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  • State Regulations in Connecticut

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    If you're buying a used vehicle from a licensed Connecticut dealer, you have some legal protection in the form of a warranty. Used dealers are required to cover the cars they sell with the following warranties:

    • If the vehicle is less than seven years old, and costs between $3,000 and $5,000, the dealer is required to cover it with a 30-day/1,500-mile warranty.
    • If the vehicle costs $5,000 or more, the dealer is required to sell it with a 60-day/3,000-mile warranty.
    • If the vehicle is more than seven years old, and/or costs less than $3,000, the dealer is not required to cover it with a warranty. The dealer is required, however, to print on the window sticker that the car is being sold "as is."

    If you are buying a used vehicle from a private seller, there is no required warranty protection. Once the title changes hands, the car―and any potential problems― belong to the buyer. No matter what, it's a good idea to obtain a vehicle history report before signing the deal.

    Be sure to complete a proper title transfer. It's also imperative that you obtain car insurance and that you register your new vehicle right away.

    Buying a New Vehicle

    If you're buying a new vehicle in Connecticut, you are protected by the Lemon Law. The Lemon Law basically creates a binding arbitration procedure in case a new car under warranty cannot be successfully repaired to conform to the warranty after a number of tries. A consumer may apply for a ruling, which, if favorable to the consumer, can result in a replacement vehicle or a refund from the dealer/manufacturer.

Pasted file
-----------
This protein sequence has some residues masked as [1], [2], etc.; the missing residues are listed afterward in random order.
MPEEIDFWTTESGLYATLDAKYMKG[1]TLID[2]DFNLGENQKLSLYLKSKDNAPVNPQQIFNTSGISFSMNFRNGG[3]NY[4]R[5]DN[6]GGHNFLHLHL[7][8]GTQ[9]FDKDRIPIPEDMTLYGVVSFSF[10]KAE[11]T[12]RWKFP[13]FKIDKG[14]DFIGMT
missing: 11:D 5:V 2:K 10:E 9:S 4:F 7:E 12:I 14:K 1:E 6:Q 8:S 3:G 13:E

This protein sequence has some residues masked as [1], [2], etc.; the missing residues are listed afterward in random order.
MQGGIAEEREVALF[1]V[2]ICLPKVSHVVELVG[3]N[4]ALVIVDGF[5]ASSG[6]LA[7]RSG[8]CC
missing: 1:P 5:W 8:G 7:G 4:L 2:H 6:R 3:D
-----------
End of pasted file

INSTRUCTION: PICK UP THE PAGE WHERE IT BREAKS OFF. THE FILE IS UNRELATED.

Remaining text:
Selling a Used Vehicle

    If you sell a used vehicle in Connecticut, it is sold "as is," with no warranty or guarantee of any type. Once you complete the title transfer and create a bill of sale, the vehicle belongs to the new owner and you have no obligation.

    Selling a New Vehicle

    To sell a new motor vehicle, you must be a licensed car dealer and you must follow the state-mandated licensing rules, which govern advertising, sale circumstances, and warranties.

    True or False

    Doctors don’t work with the same urgency to save your life if they know you’re an organ donor.

    True False


    Every doctors first priority is to save your life regardless of your organ donation status.

    More about Organ Donation ▸ Become an Organ Donor ▸